Thursday, February 5, 2015

Big Bang Theory and the Bible, Part I

So, when that new supposed evidence came out in March 2014 about the expansion of the universe after the Big Bang, a lot of religious people jumped all over it as proof of the Genesis account of the creation.

The Times of Israel reported then, "That there was a creation event as described in Genesis is indisputably confirmed by this week’s Big Bang scientific breakthrough, an Israeli physicist who is also an Orthodox Jew claims."

According to the article, Professor Nathan Aviezer of Bar-Ilan University said the announcement "make[s] it clear that the universe had a definite starting point — a creation — as described in the Book of Genesis. To deny this now is to deny scientific fact.”

Planck map of the effect of dust on our galaxy's magnetic field. It was observations like this used by BICEP2 scientists to calibrate their own of the early Universe (Copyright ESA/Planck Collaboration.)


Oops! Does the fact that this evidence was preliminary and incomplete mean that the Genesis account is not true?

This is what I hate about the ongoing and unnecessary argument between current science and religious apologists: If you're going to pounce on every new scientific breakthrough as a confirmation of your beliefs, what are you going to do when the breakthrough is broken?

This is why I think it's great when our religious and scientific understandings coincide, but I never personally base my religious faith on any confirmatory scientific evidence.

It's not that I hold my religion in one pocket and my science in another (as Henry Eyring so vividly described some people's way of dealing with contradictory teachings), but that I get that science and religion are just different approaches to understanding.

With science, I am quick to take a grain of salt with reports of new discoveries, because I'm well aware that these can be quickly refuted and/or refined. In fact, they SHOULD be refined and changed, and refuted if necessary, because that's the way science progresses.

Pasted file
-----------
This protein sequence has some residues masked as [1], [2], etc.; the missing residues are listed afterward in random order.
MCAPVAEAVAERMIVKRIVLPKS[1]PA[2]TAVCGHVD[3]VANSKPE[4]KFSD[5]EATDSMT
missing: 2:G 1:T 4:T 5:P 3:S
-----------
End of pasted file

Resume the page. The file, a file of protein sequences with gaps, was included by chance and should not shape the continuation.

I don't need my religion to be confirmed by scientific evidence. The evidence for religious belief and understanding comes in a different way, which I'll be talking about sometime soon.


I must, say, though, that I absolutely LOVE that the Pope has come out to say that evolution and the Big Bang theory are real and that God is not "a magician with a magic wand." And I LOVE that Sir Elton John has labeled the Pope as his "hero."

Newsweek reports, “The evolution in nature is not opposed to the notion of Creation, because evolution presupposes the creation of beings that evolve,” Pope Francis said....“When we read in Genesis the account of Creation, we risk imagining that God was a magician, with such a magic wand as to be able to do everything. However, it was not like that. He created beings and left them to develop according to the internal laws that He gave each one, so that they would develop, and reach their fullness.”

The Pope also said that the creation of the universe was not a singular event but “went forward for centuries and centuries, millennia and millennia until it became what we know today.” And I love that, as Newsweek reports, the Pope's remarks are "not controversial among Roman Catholics." Of course they're not!

Here's the transcript of the Pope's remarks on the subject. 

I'll have a lot more to write about this in the near future.

1 comment:

Jeff Wynn said...

Science and religion are each evolving. Both are gathering more information in their own fashion, by their own unique means - which each largely excluding most of the others' sources.

TRUE religion, however, does not evolve to meet the social fashions of the day, but in response to direct revelation.

How to convey that succinctly?